It is pretended by some, that the life promised in the Sinai covenant, was only the protraction of an existence in this world, under circumstances of outward prosperity. This idea is advanced merely to carry out the scheme of the carnality of the covenant, and to make the promises of it quadrate with the doctrine, that the obedience which the law reguired was external and çivil, without any respect to a principle of piety within,
Not one word of this kind is found in the covenant. And what reason can there possibly be to attach to the promises of it such an interpretation? Had the term life, a meaning in this covenant,so infinitely below what
prosperides of the rightich, when I saw in
it expresses in the New covenant,and generally through. out the scripture ? Was this the blessing, with which God proposed to testify his peculiar love to his dutiful children, among the posterity of his friend Abraham ? Were a few years of outward prosperity, enjoyed in common with the idolaters, and profligate children of this world, the amount of the good to which his cħo. sën people were called ; and in which that high, and holy relation which subsisted between him and thein, was to result ? Would not God have even been a. shamed to be called their God, without preparing for, ård proposing to them, à city of another description ? Does not Asaph tell us, that, in regard to temporal prosperity, the wicked had, in fact, often much the advantage of the righteous ? Psalmi lxxii. “ For I ; was envious at the faolish, when I saw the prosperity of the wicked ; for there are no bands in their death, but their strength is firm. They are not in trouble as other men, nor plagued as other men. Their eyes stand out with fatiess ; they have more than heart could wish." All desirable, temporal good, was indeed promised ; and it is a very different thing to en. joy temporal good under the blessing, from what it is to enjoy it under the curse of God. But was this ul. timately the good ? Was this only the reward to which Moses had respect, when he chose rather to suffer af. fliction with the people of God, than to enjoy the pleas. ures of sin for a season? Was this the object on which hiş faith, and the faith of those other illustrious wor. thies terminated, whose names are set down in the elev. enth of Hebrews, as declaring to the world, that they were pilgrims and strangers on the earth ? How sad. ly must the confidence, which these noble patterns of piety placed in God, have been disappointed, when, instead of living at the fountain head of temporal pros. perity,“ they were stoned, sawn asunder, slain with the sword, and wandered about in sheepskins, and goatskins, being destitute, afflicted, tormented!"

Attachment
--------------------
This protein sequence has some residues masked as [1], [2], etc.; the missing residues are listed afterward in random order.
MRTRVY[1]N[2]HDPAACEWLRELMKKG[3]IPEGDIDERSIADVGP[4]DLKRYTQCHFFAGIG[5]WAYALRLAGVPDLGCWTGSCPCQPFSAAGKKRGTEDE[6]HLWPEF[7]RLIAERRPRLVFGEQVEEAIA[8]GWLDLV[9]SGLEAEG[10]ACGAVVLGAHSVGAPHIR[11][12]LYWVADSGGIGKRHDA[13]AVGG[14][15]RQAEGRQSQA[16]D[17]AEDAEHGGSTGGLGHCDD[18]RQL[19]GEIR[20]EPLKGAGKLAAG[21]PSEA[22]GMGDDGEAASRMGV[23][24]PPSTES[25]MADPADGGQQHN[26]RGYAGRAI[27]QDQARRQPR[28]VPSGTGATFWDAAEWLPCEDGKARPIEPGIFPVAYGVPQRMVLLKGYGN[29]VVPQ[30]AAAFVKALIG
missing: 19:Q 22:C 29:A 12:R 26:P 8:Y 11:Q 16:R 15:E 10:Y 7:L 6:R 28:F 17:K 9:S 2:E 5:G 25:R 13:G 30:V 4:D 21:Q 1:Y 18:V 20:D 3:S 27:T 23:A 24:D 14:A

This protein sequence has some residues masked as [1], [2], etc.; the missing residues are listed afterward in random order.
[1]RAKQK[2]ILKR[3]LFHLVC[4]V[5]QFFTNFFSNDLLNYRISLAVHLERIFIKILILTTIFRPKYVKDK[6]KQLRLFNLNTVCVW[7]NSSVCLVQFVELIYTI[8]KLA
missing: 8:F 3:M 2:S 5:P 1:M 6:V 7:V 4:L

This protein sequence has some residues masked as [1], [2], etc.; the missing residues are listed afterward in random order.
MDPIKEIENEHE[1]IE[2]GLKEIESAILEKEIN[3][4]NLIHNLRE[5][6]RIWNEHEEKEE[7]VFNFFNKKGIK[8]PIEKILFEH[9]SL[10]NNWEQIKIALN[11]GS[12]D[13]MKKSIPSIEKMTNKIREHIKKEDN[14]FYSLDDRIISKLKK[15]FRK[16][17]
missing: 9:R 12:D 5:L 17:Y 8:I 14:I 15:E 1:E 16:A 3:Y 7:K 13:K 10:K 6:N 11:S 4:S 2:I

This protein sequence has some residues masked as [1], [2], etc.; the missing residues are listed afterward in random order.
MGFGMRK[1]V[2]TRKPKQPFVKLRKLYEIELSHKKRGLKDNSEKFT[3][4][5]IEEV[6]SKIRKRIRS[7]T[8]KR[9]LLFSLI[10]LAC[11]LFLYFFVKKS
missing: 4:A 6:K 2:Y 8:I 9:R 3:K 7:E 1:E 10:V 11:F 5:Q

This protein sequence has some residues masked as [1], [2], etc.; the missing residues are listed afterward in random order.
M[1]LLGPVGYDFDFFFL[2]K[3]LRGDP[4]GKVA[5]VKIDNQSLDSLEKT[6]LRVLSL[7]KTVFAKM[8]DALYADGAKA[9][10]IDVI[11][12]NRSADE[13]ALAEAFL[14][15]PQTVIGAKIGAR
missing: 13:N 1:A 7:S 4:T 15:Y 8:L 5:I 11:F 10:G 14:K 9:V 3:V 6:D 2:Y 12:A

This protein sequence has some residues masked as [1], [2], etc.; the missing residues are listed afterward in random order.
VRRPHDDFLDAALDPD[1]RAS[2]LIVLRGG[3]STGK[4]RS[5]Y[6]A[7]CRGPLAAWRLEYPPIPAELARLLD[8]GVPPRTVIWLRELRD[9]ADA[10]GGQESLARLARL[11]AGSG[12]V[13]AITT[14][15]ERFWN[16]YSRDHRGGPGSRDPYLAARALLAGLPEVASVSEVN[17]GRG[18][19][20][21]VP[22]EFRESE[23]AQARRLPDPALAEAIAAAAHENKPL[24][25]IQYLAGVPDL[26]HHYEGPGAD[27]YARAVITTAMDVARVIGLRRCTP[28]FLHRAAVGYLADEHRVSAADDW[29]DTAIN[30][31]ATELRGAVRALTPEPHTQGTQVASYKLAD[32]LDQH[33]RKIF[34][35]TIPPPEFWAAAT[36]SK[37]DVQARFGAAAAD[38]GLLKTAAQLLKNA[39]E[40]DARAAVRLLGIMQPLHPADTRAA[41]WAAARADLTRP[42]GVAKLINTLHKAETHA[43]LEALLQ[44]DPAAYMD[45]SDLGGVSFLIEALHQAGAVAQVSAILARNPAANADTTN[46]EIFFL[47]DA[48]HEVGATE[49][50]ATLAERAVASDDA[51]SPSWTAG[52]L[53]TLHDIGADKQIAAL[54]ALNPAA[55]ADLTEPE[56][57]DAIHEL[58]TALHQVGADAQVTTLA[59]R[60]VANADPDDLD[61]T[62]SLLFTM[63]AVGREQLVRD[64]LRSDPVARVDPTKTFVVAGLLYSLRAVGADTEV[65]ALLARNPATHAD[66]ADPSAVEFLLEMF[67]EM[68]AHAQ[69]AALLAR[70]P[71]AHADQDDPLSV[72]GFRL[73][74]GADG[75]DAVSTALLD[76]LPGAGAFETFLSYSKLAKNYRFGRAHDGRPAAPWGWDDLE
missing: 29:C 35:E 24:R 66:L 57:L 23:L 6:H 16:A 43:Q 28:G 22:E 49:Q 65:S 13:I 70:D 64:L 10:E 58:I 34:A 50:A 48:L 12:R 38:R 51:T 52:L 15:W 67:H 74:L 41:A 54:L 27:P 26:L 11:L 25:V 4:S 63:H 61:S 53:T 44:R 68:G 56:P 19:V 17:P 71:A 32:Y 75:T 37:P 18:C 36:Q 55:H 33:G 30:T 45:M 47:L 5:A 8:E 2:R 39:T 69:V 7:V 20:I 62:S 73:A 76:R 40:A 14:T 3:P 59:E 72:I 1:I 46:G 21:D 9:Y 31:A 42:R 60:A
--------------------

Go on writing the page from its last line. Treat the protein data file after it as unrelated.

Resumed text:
To suppose that the continuance of a prosperous life in this world is the blessing, is to suppose that a